Address by Minister for Education & Skills Jan O’Sullivan at the launch of Education Matters Yearbook 2015-2016 in the National University of Ireland on 8 December 2015.
It’s a real pleasure to join you all here again this evening to launch the new Education Matters Yearbook.
As with previous years, the scale and scope of the publication is impressive. All credit to those involved in putting the yearbook together – it is a hugely valuable resource for all of us involved in education in Ireland, and we are indebted to you for all the long hours that must have been involved.
For me, one of the great advantages of Education Matters Yearbook each year is that it gives us the opportunity to reflect on the year we have had, and to once again lift our heads to imagine what should be on the horizon for the coming year and beyond.
Over the last year, we have achieved a great deal together.
- A new CAO points system has been published, which will remove some of the unnecessary pressure on our students, while encouraging them to be ambitious with their learning.
- Agreement has been reached with one of the teacher unions on reform of junior cycle, and I hope agreement with the other can be achieved over the coming months.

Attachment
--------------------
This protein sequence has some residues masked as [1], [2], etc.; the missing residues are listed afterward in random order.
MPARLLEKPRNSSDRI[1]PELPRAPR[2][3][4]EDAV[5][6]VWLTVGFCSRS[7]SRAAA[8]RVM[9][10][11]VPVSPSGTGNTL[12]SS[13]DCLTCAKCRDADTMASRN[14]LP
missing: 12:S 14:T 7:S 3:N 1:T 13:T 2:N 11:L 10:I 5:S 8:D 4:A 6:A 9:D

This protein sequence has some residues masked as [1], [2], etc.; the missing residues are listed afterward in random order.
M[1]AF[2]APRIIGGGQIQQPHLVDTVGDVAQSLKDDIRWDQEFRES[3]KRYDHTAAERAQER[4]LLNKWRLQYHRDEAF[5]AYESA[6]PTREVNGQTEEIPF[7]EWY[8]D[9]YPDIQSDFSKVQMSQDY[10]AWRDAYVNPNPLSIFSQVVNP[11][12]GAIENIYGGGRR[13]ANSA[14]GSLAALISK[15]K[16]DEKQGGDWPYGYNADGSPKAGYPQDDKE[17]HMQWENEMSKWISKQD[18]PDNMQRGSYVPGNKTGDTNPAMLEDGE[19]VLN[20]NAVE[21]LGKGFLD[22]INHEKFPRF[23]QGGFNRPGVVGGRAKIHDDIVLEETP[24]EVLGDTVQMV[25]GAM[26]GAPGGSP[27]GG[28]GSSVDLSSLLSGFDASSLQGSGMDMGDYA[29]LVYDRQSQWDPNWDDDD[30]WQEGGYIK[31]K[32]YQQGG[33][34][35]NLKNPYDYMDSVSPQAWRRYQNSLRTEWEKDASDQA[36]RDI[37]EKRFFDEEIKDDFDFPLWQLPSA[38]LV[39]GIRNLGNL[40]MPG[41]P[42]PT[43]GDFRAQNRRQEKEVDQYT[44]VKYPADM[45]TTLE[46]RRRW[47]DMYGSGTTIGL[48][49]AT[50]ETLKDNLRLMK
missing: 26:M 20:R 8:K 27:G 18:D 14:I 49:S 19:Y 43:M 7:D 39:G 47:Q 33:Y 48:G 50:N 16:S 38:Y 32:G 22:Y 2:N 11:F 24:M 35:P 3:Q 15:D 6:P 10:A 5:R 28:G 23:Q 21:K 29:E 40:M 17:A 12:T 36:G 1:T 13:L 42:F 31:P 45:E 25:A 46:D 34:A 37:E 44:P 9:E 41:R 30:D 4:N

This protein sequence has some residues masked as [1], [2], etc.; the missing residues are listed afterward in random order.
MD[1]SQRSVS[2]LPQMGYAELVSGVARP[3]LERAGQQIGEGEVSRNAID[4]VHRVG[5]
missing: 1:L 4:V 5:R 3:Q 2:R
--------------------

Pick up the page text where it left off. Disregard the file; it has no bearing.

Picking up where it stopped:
- Twenty-five new apprenticeships have been identified, and are currently being developed so that they can enrol students during 2016.
- The Budget saw the first improvements to primary school class sizes in almost a generation, as well as substantial improvements to the staffing and middle management of our second-level schools.
- The Centre for School Leadership has been established – a topic well covered in this publication.
A new Digital Strategy has been published that will transform our approach to using technology to improve teaching and learning.
- Our new school building programme will see an end to the use of prefabs in our schools by 2021, and will allow for major building projects in 310 schools.